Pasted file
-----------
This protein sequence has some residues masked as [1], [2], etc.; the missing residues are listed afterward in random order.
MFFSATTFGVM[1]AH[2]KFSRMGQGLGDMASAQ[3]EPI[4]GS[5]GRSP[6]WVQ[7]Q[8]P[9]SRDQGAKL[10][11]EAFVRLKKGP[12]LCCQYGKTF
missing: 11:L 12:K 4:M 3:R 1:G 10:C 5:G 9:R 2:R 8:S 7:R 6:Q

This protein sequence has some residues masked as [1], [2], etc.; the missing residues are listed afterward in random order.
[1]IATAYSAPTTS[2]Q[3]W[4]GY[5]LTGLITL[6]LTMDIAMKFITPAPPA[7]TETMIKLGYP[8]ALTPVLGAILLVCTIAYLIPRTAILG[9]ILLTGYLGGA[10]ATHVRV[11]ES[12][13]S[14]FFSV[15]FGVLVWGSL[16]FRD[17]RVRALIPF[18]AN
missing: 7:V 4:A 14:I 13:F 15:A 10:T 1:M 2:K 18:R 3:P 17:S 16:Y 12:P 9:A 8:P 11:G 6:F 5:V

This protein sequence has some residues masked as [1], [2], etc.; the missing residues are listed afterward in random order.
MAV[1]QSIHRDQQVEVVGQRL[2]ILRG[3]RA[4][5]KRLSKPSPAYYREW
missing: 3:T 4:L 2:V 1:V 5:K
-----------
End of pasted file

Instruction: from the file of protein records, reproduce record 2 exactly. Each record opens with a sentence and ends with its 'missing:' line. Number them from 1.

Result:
This protein sequence has some residues masked as [1], [2], etc.; the missing residues are listed afterward in random order.
[1]IATAYSAPTTS[2]Q[3]W[4]GY[5]LTGLITL[6]LTMDIAMKFITPAPPA[7]TETMIKLGYP[8]ALTPVLGAILLVCTIAYLIPRTAILG[9]ILLTGYLGGA[10]ATHVRV[11]ES[12][13]S[14]FFSV[15]FGVLVWGSL[16]FRD[17]RVRALIPF[18]AN
missing: 7:V 4:A 14:I 13:F 15:A 10:T 1:M 2:K 18:R 3:P 17:S 16:Y 12:P 9:A 8:P 11:G 6:F 5:V